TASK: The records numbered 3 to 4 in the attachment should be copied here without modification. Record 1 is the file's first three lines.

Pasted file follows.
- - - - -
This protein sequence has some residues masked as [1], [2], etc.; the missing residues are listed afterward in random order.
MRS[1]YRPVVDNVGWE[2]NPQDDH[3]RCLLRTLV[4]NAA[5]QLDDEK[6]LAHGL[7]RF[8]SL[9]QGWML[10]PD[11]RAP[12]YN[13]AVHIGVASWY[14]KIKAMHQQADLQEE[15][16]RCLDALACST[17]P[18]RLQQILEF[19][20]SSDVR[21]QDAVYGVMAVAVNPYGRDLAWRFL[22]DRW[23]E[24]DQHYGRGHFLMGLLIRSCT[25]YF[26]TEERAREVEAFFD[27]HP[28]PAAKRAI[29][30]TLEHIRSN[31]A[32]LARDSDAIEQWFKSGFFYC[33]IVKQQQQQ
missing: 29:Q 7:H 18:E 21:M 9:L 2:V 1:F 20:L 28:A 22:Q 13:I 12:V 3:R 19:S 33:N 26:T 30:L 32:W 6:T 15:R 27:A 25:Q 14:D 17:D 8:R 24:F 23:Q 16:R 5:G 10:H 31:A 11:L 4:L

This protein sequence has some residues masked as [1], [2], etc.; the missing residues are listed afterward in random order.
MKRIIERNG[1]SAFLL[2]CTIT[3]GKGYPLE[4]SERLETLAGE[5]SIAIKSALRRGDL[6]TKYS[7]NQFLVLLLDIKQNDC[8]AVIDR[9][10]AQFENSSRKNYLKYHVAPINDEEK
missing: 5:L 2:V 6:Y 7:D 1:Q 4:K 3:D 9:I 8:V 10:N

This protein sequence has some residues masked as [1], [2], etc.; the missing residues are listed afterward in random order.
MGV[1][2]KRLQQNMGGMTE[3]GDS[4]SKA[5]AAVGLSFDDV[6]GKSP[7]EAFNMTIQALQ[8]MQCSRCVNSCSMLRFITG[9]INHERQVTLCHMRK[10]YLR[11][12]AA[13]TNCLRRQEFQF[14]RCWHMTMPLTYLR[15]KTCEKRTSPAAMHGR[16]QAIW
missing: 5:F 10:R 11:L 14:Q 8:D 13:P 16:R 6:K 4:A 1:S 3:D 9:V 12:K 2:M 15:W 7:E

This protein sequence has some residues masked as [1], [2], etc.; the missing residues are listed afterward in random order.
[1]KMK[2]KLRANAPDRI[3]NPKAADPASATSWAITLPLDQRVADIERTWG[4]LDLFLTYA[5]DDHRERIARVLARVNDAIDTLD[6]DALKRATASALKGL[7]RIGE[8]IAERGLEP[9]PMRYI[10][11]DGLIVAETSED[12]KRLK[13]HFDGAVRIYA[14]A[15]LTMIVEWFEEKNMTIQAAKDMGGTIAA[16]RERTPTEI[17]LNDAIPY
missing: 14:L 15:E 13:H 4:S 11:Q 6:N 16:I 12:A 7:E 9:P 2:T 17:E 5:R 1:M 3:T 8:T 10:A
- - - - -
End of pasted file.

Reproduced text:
This protein sequence has some residues masked as [1], [2], etc.; the missing residues are listed afterward in random order.
MGV[1][2]KRLQQNMGGMTE[3]GDS[4]SKA[5]AAVGLSFDDV[6]GKSP[7]EAFNMTIQALQ[8]MQCSRCVNSCSMLRFITG[9]INHERQVTLCHMRK[10]YLR[11][12]AA[13]TNCLRRQEFQF[14]RCWHMTMPLTYLR[15]KTCEKRTSPAAMHGR[16]QAIW
missing: 5:F 10:R 11:L 14:Q 8:D 13:P 16:R 6:K 4:A 1:S 3:D 9:V 12:K 2:M 15:W 7:E

This protein sequence has some residues masked as [1], [2], etc.; the missing residues are listed afterward in random order.
[1]KMK[2]KLRANAPDRI[3]NPKAADPASATSWAITLPLDQRVADIERTWG[4]LDLFLTYA[5]DDHRERIARVLARVNDAIDTLD[6]DALKRATASALKGL[7]RIGE[8]IAERGLEP[9]PMRYI[10][11]DGLIVAETSED[12]KRLK[13]HFDGAVRIYA[14]A[15]LTMIVEWFEEKNMTIQAAKDMGGTIAA[16]RERTPTEI[17]LNDAIPY
missing: 14:L 15:E 13:H 4:S 11:Q 6:N 16:I 12:A 7:E 9:P 2:T 17:E 5:R 1:M 3:T 8:T 10:A